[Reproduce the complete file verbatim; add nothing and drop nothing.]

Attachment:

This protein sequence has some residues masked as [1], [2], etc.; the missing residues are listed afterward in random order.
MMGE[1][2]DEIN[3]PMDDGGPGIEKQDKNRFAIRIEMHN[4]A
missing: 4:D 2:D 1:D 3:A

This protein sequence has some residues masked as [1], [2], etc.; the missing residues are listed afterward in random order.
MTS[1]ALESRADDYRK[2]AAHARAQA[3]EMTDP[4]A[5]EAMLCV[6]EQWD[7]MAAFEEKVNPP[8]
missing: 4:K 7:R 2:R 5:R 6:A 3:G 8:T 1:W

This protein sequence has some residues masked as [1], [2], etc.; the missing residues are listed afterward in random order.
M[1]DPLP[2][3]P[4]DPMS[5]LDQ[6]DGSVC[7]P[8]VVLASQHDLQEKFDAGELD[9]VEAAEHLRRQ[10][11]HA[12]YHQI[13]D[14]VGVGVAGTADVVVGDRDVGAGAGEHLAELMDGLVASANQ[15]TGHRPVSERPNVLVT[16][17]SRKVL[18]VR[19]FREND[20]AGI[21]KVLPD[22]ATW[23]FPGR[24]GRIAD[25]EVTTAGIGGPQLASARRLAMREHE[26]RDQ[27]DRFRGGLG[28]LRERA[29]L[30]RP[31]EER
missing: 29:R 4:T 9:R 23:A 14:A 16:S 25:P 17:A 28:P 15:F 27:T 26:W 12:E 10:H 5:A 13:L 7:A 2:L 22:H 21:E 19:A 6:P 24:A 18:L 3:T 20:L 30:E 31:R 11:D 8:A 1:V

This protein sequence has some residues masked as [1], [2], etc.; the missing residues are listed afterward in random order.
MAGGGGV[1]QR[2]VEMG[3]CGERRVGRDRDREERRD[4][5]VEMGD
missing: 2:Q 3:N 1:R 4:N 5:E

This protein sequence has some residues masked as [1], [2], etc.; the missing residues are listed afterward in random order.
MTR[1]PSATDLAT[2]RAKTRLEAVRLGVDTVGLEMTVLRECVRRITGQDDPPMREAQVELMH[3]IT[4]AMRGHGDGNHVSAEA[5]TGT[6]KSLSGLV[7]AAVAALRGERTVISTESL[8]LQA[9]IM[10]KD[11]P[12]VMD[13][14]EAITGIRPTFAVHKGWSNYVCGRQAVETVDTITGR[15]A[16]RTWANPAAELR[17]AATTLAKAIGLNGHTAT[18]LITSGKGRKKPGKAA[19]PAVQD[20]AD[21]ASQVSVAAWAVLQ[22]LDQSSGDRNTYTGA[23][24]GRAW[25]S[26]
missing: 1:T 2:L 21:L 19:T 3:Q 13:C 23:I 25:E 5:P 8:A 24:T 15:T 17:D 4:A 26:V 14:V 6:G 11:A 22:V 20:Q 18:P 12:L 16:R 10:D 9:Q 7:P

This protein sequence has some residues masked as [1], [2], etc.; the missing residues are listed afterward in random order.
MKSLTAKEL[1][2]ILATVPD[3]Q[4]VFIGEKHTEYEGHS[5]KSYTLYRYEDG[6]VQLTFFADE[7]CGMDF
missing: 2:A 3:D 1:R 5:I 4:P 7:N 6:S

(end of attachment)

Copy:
This protein sequence has some residues masked as [1], [2], etc.; the missing residues are listed afterward in random order.
MMGE[1][2]DEIN[3]PMDDGGPGIEKQDKNRFAIRIEMHN[4]A
missing: 4:D 2:D 1:D 3:A

This protein sequence has some residues masked as [1], [2], etc.; the missing residues are listed afterward in random order.
MTS[1]ALESRADDYRK[2]AAHARAQA[3]EMTDP[4]A[5]EAMLCV[6]EQWD[7]MAAFEEKVNPP[8]
missing: 4:K 7:R 2:R 5:R 6:A 3:G 8:T 1:W

This protein sequence has some residues masked as [1], [2], etc.; the missing residues are listed afterward in random order.
M[1]DPLP[2][3]P[4]DPMS[5]LDQ[6]DGSVC[7]P[8]VVLASQHDLQEKFDAGELD[9]VEAAEHLRRQ[10][11]HA[12]YHQI[13]D[14]VGVGVAGTADVVVGDRDVGAGAGEHLAELMDGLVASANQ[15]TGHRPVSERPNVLVT[16][17]SRKVL[18]VR[19]FREND[20]AGI[21]KVLPD[22]ATW[23]FPGR[24]GRIAD[25]EVTTAGIGGPQLASARRLAMREHE[26]RDQ[27]DRFRGGLG[28]LRERA[29]L[30]RP[31]EER
missing: 29:R 4:T 9:R 23:A 14:A 16:S 25:P 17:A 28:P 15:F 27:T 26:W 12:E 10:H 5:A 13:L 7:A 2:L 22:H 21:E 19:A 6:P 24:A 18:L 3:T 20:L 30:E 31:R 11:D 8:A 1:V

This protein sequence has some residues masked as [1], [2], etc.; the missing residues are listed afterward in random order.
MAGGGGV[1]QR[2]VEMG[3]CGERRVGRDRDREERRD[4][5]VEMGD
missing: 2:Q 3:N 1:R 4:N 5:E

This protein sequence has some residues masked as [1], [2], etc.; the missing residues are listed afterward in random order.
MTR[1]PSATDLAT[2]RAKTRLEAVRLGVDTVGLEMTVLRECVRRITGQDDPPMREAQVELMH[3]IT[4]AMRGHGDGNHVSAEA[5]TGT[6]KSLSGLV[7]AAVAALRGERTVISTESL[8]LQA[9]IM[10]KD[11]P[12]VMD[13][14]EAITGIRPTFAVHKGWSNYVCGRQAVETVDTITGR[15]A[16]RTWANPAAELR[17]AATTLAKAIGLNGHTAT[18]LITSGKGRKKPGKAA[19]PAVQD[20]AD[21]ASQVSVAAWAVLQ[22]LDQSSGDRNTYTGA[23][24]GRAW[25]S[26]
missing: 1:T 2:L 21:L 19:T 3:Q 13:C 23:I 25:E 5:P 8:A 24:T 15:T 17:D 4:A 26:V 14:V 6:G 11:A 22:V 20:Q 18:P 12:L 16:R 10:D 9:Q 7:P

This protein sequence has some residues masked as [1], [2], etc.; the missing residues are listed afterward in random order.
MKSLTAKEL[1][2]ILATVPD[3]Q[4]VFIGEKHTEYEGHS[5]KSYTLYRYEDG[6]VQLTFFADE[7]CGMDF
missing: 2:A 3:D 1:R 5:I 4:P 7:N 6:S